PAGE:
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Churches bid to end exam deadlock


05/11/2008 :: Northern Ireland :: BBC News

It is understood the four main churches in Northern Ireland are to attempt to help end the 11-plus stalemate.

The Church of Ireland, Catholic, Methodist and Presbyterian churches have joined together to try to find agreement in the long-running dispute.

They are expected to hold a joint press conference later to give their backing to transfer at 14 instead of 11 years.

The move could herald a softening of Sinn Fein's opposition to academic selection.

The churches' main focus will be on changing the age of major choices to 14, which is a policy favoured by the minister, Caitriona Ruane, and some members of the grammar schools' association, the governing bodies association.

However, a large number of voluntary, controlled and Catholic grammar schools are planning to run independent tests at 11.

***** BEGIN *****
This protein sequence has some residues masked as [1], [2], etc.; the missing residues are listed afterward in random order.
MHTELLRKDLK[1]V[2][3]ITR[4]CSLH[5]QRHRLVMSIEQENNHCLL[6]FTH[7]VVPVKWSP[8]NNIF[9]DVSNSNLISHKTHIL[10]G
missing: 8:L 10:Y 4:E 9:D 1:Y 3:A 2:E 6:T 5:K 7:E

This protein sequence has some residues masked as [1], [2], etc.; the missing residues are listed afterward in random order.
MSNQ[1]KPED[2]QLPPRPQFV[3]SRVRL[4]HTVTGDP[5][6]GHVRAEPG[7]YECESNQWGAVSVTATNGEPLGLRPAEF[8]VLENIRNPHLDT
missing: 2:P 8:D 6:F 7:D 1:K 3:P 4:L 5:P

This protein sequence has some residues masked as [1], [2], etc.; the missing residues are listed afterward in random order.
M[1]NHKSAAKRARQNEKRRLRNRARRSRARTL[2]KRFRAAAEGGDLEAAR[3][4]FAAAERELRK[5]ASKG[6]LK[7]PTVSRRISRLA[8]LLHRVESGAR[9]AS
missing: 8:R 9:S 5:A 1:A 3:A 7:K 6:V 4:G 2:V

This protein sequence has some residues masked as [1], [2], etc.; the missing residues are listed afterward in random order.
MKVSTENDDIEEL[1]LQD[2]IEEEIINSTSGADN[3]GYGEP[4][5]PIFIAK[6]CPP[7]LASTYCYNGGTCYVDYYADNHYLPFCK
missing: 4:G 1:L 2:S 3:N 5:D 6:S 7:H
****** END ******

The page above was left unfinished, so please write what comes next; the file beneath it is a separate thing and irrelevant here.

There is a possibility that Sinn Fein politicians might agree to a form of academic selection as long as it is informal and happens at 14.

It is believed the Department of Education is preparing to reveal new guidelines for oversubscribed schools.

As well as family, community and geographical criteria, it is considering telling schools to accept a quota of children entitled to free school meals.

The department also has a plan to protect the grammar school chances of children in rural areas.



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